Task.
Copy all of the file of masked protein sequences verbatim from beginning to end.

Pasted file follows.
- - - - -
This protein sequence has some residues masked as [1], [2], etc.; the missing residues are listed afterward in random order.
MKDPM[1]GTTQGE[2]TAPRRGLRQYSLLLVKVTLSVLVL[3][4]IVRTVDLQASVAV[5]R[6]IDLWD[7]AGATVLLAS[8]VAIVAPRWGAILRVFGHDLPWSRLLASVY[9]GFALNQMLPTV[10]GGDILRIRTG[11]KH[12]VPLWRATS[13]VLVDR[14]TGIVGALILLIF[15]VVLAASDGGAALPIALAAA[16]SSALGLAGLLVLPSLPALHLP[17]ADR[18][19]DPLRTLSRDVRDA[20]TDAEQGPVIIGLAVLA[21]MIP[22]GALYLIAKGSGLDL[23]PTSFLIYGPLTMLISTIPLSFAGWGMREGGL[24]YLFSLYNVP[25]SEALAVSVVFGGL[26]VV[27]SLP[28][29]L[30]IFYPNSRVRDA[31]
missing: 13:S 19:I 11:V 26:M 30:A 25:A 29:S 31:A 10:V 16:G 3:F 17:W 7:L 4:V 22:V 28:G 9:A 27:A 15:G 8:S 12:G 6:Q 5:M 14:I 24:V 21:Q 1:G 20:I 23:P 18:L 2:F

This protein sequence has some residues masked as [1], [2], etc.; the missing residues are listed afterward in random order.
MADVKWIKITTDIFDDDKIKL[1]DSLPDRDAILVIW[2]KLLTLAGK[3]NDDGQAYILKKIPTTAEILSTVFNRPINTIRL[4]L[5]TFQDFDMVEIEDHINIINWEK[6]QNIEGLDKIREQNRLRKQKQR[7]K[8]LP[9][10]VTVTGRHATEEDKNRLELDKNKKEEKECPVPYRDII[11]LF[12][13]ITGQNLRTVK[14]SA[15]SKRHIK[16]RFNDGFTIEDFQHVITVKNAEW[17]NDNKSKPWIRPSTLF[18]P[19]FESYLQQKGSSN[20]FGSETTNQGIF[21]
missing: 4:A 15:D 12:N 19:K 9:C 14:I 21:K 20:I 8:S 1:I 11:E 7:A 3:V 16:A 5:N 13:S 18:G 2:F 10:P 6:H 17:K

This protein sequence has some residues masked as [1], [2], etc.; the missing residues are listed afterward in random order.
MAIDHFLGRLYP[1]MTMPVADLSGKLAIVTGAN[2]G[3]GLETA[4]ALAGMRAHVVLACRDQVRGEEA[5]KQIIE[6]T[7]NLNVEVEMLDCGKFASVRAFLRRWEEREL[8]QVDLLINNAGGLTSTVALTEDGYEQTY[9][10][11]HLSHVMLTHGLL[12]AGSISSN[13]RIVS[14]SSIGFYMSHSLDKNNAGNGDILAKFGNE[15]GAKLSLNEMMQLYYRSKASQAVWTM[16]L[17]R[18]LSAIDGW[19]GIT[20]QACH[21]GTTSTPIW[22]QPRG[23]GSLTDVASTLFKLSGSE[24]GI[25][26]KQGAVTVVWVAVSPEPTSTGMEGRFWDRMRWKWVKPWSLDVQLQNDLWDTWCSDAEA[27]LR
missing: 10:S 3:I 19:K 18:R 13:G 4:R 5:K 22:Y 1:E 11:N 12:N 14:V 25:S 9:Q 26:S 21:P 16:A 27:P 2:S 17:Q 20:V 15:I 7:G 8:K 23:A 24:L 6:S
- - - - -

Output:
This protein sequence has some residues masked as [1], [2], etc.; the missing residues are listed afterward in random order.
MKDPM[1]GTTQGE[2]TAPRRGLRQYSLLLVKVTLSVLVL[3][4]IVRTVDLQASVAV[5]R[6]IDLWD[7]AGATVLLAS[8]VAIVAPRWGAILRVFGHDLPWSRLLASVY[9]GFALNQMLPTV[10]GGDILRIRTG[11]KH[12]VPLWRATS[13]VLVDR[14]TGIVGALILLIF[15]VVLAASDGGAALPIALAAA[16]SSALGLAGLLVLPSLPALHLP[17]ADR[18][19]DPLRTLSRDVRDA[20]TDAEQGPVIIGLAVLA[21]MIP[22]GALYLIAKGSGLDL[23]PTSFLIYGPLTMLISTIPLSFAGWGMREGGL[24]YLFSLYNVP[25]SEALAVSVVFGGL[26]VV[27]SLP[28][29]L[30]IFYPNSRVRDA[31]
missing: 13:S 19:I 11:V 26:M 30:A 25:A 29:S 31:A 10:V 16:G 3:F 17:W 7:L 4:V 22:V 28:G 9:A 27:A 15:G 8:S 12:G 6:Q 5:M 14:I 24:V 21:Q 1:G 20:I 23:P 18:L 2:F

This protein sequence has some residues masked as [1], [2], etc.; the missing residues are listed afterward in random order.
MADVKWIKITTDIFDDDKIKL[1]DSLPDRDAILVIW[2]KLLTLAGK[3]NDDGQAYILKKIPTTAEILSTVFNRPINTIRL[4]L[5]TFQDFDMVEIEDHINIINWEK[6]QNIEGLDKIREQNRLRKQKQR[7]K[8]LP[9][10]VTVTGRHATEEDKNRLELDKNKKEEKECPVPYRDII[11]LF[12][13]ITGQNLRTVK[14]SA[15]SKRHIK[16]RFNDGFTIEDFQHVITVKNAEW[17]NDNKSKPWIRPSTLF[18]P[19]FESYLQQKGSSN[20]FGSETTNQGIF[21]
missing: 4:A 15:D 12:N 19:K 9:C 14:I 21:K 20:I 8:S 1:I 11:E 7:A 3:V 16:A 5:N 13:S 18:G 2:F 10:P 6:H 17:K

This protein sequence has some residues masked as [1], [2], etc.; the missing residues are listed afterward in random order.
MAIDHFLGRLYP[1]MTMPVADLSGKLAIVTGAN[2]G[3]GLETA[4]ALAGMRAHVVLACRDQVRGEEA[5]KQIIE[6]T[7]NLNVEVEMLDCGKFASVRAFLRRWEEREL[8]QVDLLINNAGGLTSTVALTEDGYEQTY[9][10][11]HLSHVMLTHGLL[12]AGSISSN[13]RIVS[14]SSIGFYMSHSLDKNNAGNGDILAKFGNE[15]GAKLSLNEMMQLYYRSKASQAVWTM[16]L[17]R[18]LSAIDGW[19]GIT[20]QACH[21]GTTSTPIW[22]QPRG[23]GSLTDVASTLFKLSGSE[24]GI[25][26]KQGAVTVVWVAVSPEPTSTGMEGRFWDRMRWKWVKPWSLDVQLQNDLWDTWCSDAEA[27]LR
missing: 10:S 3:I 19:K 18:R 13:G 4:R 5:K 22:Y 1:E 11:N 12:N 14:V 25:S 9:Q 26:S 21:P 16:A 27:P 2:S 17:Q 20:V 15:I 7:G 8:K 23:A 24:L 6:S